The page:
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Malaria remains the most prevalent vector-borne infectious disease and has the highest rates of fatality. Current antimalarial drug strategies cure malaria or prevent infections but lack a sustained public health impact because they fail to expedite the acquisition of protective immunity. We show that antibiotic administration during transmission of the parasite Plasmodium berghei results in swift acquisition of long-lived, life cycle–specific protection against reinfection with live sporozoites in mice. Antibiotic treatment specifically inhibits the biogenesis and inheritance of the apicoplast in Plasmodium liver stages, resulting in continued liver-stage maturation but subsequent failure to establish blood-stage infection. Exponential expansion of these attenuated liver-stage merozoites from a single sporozoite induces potent immune protection against malaria. If confirmed in residents of malaria-endemic areas, periodic prophylaxis with safe and affordable antibiotics may offer a powerful shortcut toward a needle-free surrogate malaria immunization strategy.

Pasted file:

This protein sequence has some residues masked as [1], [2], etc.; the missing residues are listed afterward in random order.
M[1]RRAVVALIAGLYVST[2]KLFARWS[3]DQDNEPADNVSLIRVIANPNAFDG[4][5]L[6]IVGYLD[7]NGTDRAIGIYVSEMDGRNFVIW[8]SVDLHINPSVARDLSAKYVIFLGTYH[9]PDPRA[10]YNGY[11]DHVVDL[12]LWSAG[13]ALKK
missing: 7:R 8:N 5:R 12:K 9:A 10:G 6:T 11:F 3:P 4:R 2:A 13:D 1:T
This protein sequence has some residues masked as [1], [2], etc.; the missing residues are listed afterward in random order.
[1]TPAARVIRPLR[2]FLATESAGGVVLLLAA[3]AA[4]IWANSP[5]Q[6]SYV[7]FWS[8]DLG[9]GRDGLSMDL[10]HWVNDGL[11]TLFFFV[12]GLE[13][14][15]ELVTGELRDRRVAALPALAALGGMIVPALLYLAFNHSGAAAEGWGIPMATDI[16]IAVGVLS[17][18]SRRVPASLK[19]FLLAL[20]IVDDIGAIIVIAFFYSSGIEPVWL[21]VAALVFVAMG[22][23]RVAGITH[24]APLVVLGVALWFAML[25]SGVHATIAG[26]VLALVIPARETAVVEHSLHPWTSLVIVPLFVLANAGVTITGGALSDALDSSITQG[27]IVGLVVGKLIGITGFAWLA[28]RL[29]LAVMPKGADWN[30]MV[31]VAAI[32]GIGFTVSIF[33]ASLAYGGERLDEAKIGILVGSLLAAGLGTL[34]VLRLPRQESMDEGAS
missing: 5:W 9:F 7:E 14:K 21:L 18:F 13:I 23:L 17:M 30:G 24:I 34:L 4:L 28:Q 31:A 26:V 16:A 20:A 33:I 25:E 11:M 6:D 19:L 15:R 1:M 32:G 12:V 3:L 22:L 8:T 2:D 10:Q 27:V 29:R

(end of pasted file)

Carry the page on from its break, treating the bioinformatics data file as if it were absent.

Citation: J. Friesen, O. Silvie, E. D. Putrianti, J. C. R. Hafalla, K. Matuschewski, S. Borrmann, Natural immunization against malaria: Causal prophylaxis with antibiotics.Sci. Transl. Med. 2, 40ra49 (2010).
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